David J. Skal: I’ve found no example of an outright ban in the United States, though individual state censor boards did succeed in prohibiting individual scenes and shots in a number of classics. The most famous is the drowning of Little Maria in Frankenstein, but other examples included New York’s deletion of Olga Baclonava pouring poison into the champagne bottle in Freaks, because it demonstrated “the technique of crime.” In Massachusetts, Sunday showings of Dracula were forbidden to include a glimpse of a skeleton and, inexplicably, that bizarre shot of a bug crawling out of a miniature coffin.
Christian Gallichio asks:
Considering your previous work on Bram Stoker, what do you think is the most faithful adaption of the novel Dracula? The least faithful?
David J. Skal: None are completely faithful, others are faithful in specific ways. The two-part BBC series with Louis Jourdan, Count Dracula (1977), is the closest to Stoker’s story and characters, but the figure of Dracula himself is not presented as Stoker describes him. Nosferatu (1922) probably comes closer than any other film in capturing the sense of revulsion the vampire creates in his victims. Audiences still shudder. Perhaps the least faithful is the 1992 Coppola film. Despite its title, Bram Stoker’s Dracula, it so completely reinvents Dracula as a lovesick, romantic character that it almost exists in an alternate universe. However, almost every Dracula adaptation has elements I really like, and my favorite would probably be a mash-up edited together out of all the major versions. It’s too big a project for me to take on, but I hope someone else does. It would be a lot of fun.
Jonathan St. Martin asks:
Do you have horror movie that you make a point of watching every Halloween season?
David J. Skal: Before this pandemic year, I was usually on the road for most of every October, appearing at fan conventions, giving college lectures and doing bookstore signings, with little time myself to celebrate Halloween, much less watch movies. But this year, when TCM asked me to select four films to kick off their October programming, I chose exactly the films I would want to personally screen for a Halloween party, one representing each decade from the 1930s to 1960s: Dracula, Cat People, House on Haunted Hill, and The Haunting.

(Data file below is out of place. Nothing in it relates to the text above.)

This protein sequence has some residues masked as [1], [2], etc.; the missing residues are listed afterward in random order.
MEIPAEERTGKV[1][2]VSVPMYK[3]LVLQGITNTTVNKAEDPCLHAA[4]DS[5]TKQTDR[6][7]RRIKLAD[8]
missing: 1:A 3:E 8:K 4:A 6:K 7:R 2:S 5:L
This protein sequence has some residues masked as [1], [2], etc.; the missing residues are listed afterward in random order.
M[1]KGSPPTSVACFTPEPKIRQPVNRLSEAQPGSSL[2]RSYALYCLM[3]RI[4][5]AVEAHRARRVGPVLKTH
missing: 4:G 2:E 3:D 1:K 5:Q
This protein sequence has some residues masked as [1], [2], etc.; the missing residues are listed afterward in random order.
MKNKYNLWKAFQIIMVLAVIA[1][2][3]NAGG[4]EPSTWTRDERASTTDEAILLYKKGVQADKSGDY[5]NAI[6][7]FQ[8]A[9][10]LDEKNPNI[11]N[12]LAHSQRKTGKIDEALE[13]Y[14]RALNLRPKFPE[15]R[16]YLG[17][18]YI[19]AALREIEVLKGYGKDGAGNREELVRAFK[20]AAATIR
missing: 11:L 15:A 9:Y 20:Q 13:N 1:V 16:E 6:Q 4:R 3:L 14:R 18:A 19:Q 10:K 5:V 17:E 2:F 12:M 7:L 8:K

Kevin Gallaher asks:
Why do you think horror films are so overlooked by the Academy Awards?
David J. Skal: That may have been true once when most horror films existed in a low-budget ghetto and were simply off the radar in terms of award consideration. However, there have always been exceptions, such as Fredric March’s best actor nod for Dr. Jekyll and Mr. Hyde in 1931. Today, elements of horror/fantasy/and science fiction are frequently integral to big budget blockbusters. The technical categories alone guarantee that films with strange creatures and special effects will continue to attract attention. Monsters were once peripheral, now they often occupy the center, and demand to be recognized. Just look at the way The Shape of Water — an homage to Creature from the Black Lagoon, of all things — swept the Oscar nominations and won best picture, director, music and production design. And it more than deserved to win in most of the categories it lost, especially the acting nominations. More recently, Toni Colette earned a deserved best actress nomination for her bravura performance in Hereditary. On a personal note, I sensed a major sea change coming back in 1998 when the first feature film I had been involved in any capacity, Bill Condon’s Gods and Monsters, earned best acting nominations for Ian McKellen and Lynn Redgrave, and won the award for best adapted screenplay.
Kevin Thomas asks:
My question is about the genre of horror anthology film — how did it come about, and where did it go? It seems like its heyday was from the 1960s through the 1980s, but besides the recent Scary Stories to Tell in the Dark, it's hard to think of any from the last 30 years.
David J. Skal: Actually, there have been more than a dozen in the last decade or so, including Trick ‘r Treat (2009), Grave Tales (2011), V/H/S (2012), Volumes of Blood (2015), Tales of Halloween (2015) Galaxy of Horrors (2017), and many others. During this time, I’ve frequently served as a film festival juror, and can personally attest that each and every year sees an extraordinary number of accomplished short films that deserve to be seen, and ought to be packaged together in anthology formats. Programmers and distributors: take notice!
Thank you David and thank you to everyone who submitted questions!